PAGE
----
in defense of freedom of speech

what does that mean… freedom of speech. does it mean say what you want? does it mean say what you want within limits? within constructs and conventions?

or does it mean: say what’s on your mind. in the way it is in you to say…

is there something deeper here? freedom of speech brings me to ask you: what about freedom of ideas? doesn’t it start there? the way we think. how we think. and then expressing those thoughts and ideas.

it makes me wonder what we progressives really want… do we want a clash of ideas? a messy debate? or are we just plain folks, yearning for unity in our ideas?

do we have room for a poster like stu piddy? or lasthorseman? or pfiore8? pinche tejano… the blogosphere would be poorer without his ideas disrupting our brain rhythms.


and good god. what happens when a guy like stu piddy becomes mainstream? when what he’s been saying turns out to be right? that obama will be a big let down. that obama is just another corporatist jerk who sells it better.

how incredible can any idea be after these seven years of absolute crap in America? what have we learned? when we are still reactionary to outside ideas… challenging visions of others that don’t fit what we WANT to happen. and while we can’t really dismiss these outliers, we can blame it on their delivery. the way they say it. how they say it. why the fuck are they saying it?????????

yeah. because we want. i want. obama to be the next coming of Bobby Kennedy, Martin Luther King, and Ghandhi.

but what if he’s not? what if he’s like Steny Hoyer and Nancy Pelosi and Harry Reid? What if he’s another Bill Clinton. Makes you feel good as he strips your freedoms by allowing, as Clinton did, a concentrated media and beginning a stepped up version of outsourcing our tax dollars…

but back to the point. the last seven plus years have been so incredibly outlandish that it seems absurd to the nth degree to marginalize anyone’s paranoid concerns about the next phase in country.

so here’s my perspective. as i left in a comment to Robyn. i am going to say what i say the way i say it. because, as i look back on what i’ve said, i think i’ve been fucking right. i’ve been bashed a bit… but, hey. i’m not going to back down. i say it again: change the game. change the board. change the rules. it is time for third or fifth parties. target the essential congressional seats in 2010 and Nancy Pelosi in 2008. get outside of DEMOCRAT… they will hold us prisoner to their empty promises… but but but find those in Washington, whoever they are and whatever party, who want to wrest control from the corporatists and get our country functioning again. stop the fucking outsourcing. kick the wingnuts off the school boards and the developers off planning boards. shop local and pay cash. we need to come up with armchair strategies and release the power of citizens to understand they have power in this play.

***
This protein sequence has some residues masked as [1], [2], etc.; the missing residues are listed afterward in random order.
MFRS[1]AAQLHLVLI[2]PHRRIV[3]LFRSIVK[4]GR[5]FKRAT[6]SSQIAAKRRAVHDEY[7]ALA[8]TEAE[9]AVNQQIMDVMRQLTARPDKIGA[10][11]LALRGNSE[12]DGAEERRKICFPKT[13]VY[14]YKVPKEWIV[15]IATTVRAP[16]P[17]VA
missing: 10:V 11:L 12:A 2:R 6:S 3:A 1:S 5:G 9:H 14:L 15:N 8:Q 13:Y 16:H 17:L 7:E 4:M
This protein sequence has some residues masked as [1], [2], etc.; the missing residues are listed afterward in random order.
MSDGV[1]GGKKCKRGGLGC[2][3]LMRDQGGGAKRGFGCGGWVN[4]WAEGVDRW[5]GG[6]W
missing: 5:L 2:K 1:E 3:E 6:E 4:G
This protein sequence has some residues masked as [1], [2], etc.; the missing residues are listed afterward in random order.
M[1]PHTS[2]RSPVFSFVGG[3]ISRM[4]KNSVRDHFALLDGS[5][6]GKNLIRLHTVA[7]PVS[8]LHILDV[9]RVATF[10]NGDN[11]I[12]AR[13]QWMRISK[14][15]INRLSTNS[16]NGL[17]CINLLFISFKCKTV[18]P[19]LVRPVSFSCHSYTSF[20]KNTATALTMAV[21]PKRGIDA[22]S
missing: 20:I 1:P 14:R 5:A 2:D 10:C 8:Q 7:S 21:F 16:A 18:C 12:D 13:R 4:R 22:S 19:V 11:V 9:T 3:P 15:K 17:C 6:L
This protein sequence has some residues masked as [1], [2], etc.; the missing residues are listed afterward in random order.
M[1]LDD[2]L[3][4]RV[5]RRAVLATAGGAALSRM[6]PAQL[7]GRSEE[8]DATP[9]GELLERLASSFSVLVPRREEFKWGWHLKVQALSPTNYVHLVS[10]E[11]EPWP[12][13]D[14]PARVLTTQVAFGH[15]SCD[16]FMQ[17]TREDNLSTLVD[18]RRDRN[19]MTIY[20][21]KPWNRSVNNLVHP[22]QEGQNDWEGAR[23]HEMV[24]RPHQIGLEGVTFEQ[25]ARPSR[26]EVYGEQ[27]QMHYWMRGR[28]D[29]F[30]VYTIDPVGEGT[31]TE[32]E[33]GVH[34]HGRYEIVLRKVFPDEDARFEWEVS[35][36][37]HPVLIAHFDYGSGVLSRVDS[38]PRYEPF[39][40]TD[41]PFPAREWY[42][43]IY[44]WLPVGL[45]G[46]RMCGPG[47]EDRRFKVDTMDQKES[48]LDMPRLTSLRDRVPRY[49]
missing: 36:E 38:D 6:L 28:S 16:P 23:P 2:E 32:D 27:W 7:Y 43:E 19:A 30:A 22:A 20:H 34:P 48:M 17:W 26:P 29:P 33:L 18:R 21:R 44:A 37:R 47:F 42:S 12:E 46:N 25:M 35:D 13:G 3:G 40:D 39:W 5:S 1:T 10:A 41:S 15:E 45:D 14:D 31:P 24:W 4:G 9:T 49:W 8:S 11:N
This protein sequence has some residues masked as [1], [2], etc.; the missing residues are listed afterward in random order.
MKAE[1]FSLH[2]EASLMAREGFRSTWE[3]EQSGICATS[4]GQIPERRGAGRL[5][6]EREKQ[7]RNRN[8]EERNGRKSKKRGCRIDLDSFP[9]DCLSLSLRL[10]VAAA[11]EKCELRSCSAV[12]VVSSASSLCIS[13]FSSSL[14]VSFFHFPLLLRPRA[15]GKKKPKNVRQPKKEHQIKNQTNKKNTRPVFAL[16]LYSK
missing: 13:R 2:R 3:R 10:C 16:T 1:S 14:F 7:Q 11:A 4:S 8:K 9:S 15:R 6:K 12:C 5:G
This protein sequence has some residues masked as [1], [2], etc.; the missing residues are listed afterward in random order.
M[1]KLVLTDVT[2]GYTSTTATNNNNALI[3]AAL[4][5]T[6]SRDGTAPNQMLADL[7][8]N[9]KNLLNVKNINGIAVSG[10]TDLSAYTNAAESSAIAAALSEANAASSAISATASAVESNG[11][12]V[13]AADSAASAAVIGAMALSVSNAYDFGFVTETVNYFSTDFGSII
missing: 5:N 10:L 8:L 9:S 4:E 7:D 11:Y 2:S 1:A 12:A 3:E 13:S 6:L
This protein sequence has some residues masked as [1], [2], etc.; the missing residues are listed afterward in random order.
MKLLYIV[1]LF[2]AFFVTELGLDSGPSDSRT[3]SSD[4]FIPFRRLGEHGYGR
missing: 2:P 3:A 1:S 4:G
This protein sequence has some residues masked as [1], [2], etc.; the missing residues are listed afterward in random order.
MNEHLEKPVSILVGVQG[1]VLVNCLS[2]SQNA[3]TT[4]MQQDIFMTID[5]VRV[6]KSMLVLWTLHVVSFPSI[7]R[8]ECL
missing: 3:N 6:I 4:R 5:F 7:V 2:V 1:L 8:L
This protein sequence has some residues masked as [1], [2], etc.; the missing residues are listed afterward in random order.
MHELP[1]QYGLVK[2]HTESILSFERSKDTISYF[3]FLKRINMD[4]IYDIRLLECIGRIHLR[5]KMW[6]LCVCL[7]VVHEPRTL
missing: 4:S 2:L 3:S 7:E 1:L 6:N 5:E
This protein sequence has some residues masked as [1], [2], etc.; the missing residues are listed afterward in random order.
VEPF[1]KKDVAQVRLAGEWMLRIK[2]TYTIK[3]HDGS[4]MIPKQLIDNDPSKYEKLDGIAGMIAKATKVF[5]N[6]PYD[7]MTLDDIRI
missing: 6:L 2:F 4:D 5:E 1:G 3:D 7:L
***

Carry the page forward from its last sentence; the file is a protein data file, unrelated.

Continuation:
i’m not going away. so stu, pinche, Jay, Night Owl, Balzac, LastHorseMan, and all the other outliers… keep singing. i don’t always like your song choice, but i am so awfully glad you’re out there. On the fringes of conventional thought… seeing truth in a slightly different way.  

“Freedom of thought… is the matrix, the indispensable condition, of nearly every other form of freedom. With rare aberrations a pervasive recognition of this truth can be traced in our history, political and legal” (Palko v. Connecticut (1937) 302 U.S. 319, 326-27.)

Without freedom of thought, the First Amendment right to freedom of speech is moot, because you can only express what you can think. Constraining or censoring how a person thinks (cognitive censorship) is the most fundamental kind of censorship, and is contrary to some of our most cherished constitutional principles.


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    • pfiore8 on June 26, 2008 at 15:43


  1. I think we have room for every person you mentioned, including you.  And including me.

    I haven’t seen anyone shoved out.  Have you?

    What I have seen is opposing views and how all of us aren’t completely skillful in communicating from opposite sides.  And I include you in that number as well as myself.

    When there is opposition, there’s likely the thought on both sides that one is facing someone who’s trying to shut one down.  I’m beginning to believe that is not the case, though.  It’s just we are so conditioned to be polite to each other, nice to each other, go along to get along because after all, we are all against BushCo, etc.

    But if it’s just a case of self-censoring because someone’s afraid of being called the “thought police,” I think that’s just as wrong, being labeled like that is wrong, and no good communication comes from it.  Same with someone self-censoring because they’re trying to get along with everyone and they don’t want to rock the boat.

    So “constraining and censoring how a person thinks” — I haven’t seen that here.  I have seen arguments and opposing views.

    • Edger on June 26, 2008 at 16:29

    and self styled “liberals” or “progressives”, try to berate me for claiming to be “tolerant” while not having the “tolerance” to accept or put up with intolerance, hate speech and personal insults, all of which they claimed was their “right” as “freedom of speech”.